February 14, 2014
Security Alert: A Flap Over Fakes
Sadly, this week Flappy Bird, the latest game addiction for millions, fell victim to attackers who exploited the games popularity by injecting Trojans in fake versions of the extinct app. The malicious variants belong to several different families of malware previously identified by Lookout, which means all Lookout users have been protected. These Trojans enable the bad guys to generate revenue by requiring payment after game play, through malicious advertising networks, and via basic SMS fraud.
Who is Likely to be Affected?
Currently, the risk of encountering the malicious functionality is primarily restricted to Vietnamese users. Due to the nature of premium SMS fraud, which thrives in areas where regulation of premium services is lenient and generally not portable across countries, this malware is likely not functional outside of Vietnam. This past fall, for example, the four major carriers in the U.S. announced that they would stop billing for most premium text messages given their increasing popularity as a vehicle for fraud.
However, given the strong demand for Flappy Bird, and the crazy lengths that people will go to get it, there is a strong risk that other malware authors will try to leverage this game for their own malware. Millions of people downloaded Flappy Bird at its peak and it’s likely that many are saddened to see the app meet its end. The temptation to download what may appear like legitimate versions (but are not) of the app from alternate sources can be quite high given that the original app has been removed from official markets. This presents a real potential for risk considering that the risk of encountering something is highly dependent on user behavior.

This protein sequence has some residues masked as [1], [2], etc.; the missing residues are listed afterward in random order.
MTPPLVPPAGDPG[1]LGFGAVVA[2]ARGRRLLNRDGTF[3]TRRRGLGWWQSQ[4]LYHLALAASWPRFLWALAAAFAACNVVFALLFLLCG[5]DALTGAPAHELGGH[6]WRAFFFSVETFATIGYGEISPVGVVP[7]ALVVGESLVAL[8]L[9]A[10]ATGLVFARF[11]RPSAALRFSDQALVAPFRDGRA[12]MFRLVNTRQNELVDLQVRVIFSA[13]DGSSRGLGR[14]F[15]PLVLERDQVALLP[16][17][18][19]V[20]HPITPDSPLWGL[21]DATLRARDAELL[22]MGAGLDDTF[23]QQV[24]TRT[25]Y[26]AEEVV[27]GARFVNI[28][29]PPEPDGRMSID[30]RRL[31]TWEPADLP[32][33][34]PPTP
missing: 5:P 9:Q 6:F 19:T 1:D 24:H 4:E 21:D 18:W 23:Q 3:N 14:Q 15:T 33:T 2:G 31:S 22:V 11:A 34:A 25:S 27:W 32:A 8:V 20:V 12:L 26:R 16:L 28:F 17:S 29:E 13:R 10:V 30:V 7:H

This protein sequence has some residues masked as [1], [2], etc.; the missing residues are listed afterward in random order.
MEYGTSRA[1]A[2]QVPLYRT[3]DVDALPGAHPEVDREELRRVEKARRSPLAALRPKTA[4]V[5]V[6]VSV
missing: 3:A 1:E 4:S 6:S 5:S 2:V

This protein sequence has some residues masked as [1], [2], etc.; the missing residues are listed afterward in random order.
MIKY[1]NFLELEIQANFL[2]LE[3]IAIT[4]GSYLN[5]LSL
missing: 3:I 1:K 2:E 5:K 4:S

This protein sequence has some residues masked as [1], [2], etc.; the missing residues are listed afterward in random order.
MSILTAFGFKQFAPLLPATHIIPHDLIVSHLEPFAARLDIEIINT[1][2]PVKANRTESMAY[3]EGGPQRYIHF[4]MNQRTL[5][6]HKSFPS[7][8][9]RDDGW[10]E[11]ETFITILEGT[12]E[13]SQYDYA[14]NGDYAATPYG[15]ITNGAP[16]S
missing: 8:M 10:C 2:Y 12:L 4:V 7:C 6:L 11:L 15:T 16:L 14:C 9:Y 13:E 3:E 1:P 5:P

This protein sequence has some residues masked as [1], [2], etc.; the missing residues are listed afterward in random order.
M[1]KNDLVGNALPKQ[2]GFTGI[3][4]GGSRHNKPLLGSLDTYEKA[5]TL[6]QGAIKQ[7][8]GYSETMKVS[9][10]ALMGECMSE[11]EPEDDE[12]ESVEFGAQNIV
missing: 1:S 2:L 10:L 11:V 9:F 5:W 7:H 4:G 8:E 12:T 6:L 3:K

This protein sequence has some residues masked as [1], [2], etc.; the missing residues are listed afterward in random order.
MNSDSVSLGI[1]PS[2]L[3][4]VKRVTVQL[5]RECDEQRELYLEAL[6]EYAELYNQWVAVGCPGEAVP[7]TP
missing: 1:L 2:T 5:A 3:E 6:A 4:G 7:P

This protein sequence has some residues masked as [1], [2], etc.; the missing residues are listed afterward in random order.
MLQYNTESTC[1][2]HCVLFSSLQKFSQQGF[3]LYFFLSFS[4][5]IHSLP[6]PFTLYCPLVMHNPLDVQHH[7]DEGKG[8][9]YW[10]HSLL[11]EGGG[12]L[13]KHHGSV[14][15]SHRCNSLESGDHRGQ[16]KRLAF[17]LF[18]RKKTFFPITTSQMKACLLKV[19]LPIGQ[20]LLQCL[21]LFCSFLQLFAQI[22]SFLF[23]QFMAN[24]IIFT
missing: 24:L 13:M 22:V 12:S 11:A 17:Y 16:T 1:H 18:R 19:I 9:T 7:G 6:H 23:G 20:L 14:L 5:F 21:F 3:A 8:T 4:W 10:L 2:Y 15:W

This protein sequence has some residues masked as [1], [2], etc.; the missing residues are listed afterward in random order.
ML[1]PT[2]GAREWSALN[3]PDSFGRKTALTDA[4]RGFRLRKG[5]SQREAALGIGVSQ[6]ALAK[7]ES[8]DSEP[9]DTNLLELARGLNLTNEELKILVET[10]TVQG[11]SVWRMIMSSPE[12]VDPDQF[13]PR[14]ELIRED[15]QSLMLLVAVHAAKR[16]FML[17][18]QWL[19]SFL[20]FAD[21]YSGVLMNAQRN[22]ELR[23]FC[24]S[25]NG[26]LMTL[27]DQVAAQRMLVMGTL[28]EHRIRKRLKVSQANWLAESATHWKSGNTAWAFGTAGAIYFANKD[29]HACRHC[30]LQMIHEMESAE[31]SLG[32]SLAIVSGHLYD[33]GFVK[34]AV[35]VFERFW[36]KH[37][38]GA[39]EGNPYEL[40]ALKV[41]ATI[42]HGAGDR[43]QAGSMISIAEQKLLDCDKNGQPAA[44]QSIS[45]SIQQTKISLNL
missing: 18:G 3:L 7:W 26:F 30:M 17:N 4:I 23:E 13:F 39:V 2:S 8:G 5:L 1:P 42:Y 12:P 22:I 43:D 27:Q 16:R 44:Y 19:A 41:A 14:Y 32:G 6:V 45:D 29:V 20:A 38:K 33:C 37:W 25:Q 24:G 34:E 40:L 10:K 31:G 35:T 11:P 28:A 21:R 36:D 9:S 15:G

It’s not uncommon to see these types of threats repackaged into fake versions of popular gaming apps. Repackaging is a very frequent tactic in which a malware writer takes a legitimate application, modifies it to include malicious code, then republishes it to an app market or download site. The repackaging technique is highly effective because it is often difficult for users to tell the difference between a legitimate app and its repackaged doppelganger.
How to Stay Safe
- Protect your privacy and don’t download pirated apps, especially fake versions of Flappy Bird! Spend a couple bucks to get the real app (when available) and support the legitimate maker of the app while protecting your privacy.
- Avoid downloading apps from 3rd party app stores. Only download legitimate apps, such as those found in the Google Play store, Apple’s App Store and the Amazon App Store.
- Do your own review of the app before you download. Spend an extra five minutes and visit the reviews on the app store or go to a reviews portal to see if the app you’re about to download is seen as legitimate and safe.
- Download a mobile security app like Lookout that scans every app on your phone and alerts you when malware or spyware may be present.
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- How adversaries are leveraging avenues outside traditional email to conduct phishing on iOS and Android devices
- Real-world examples of phishing and app threats that have compromised organizations
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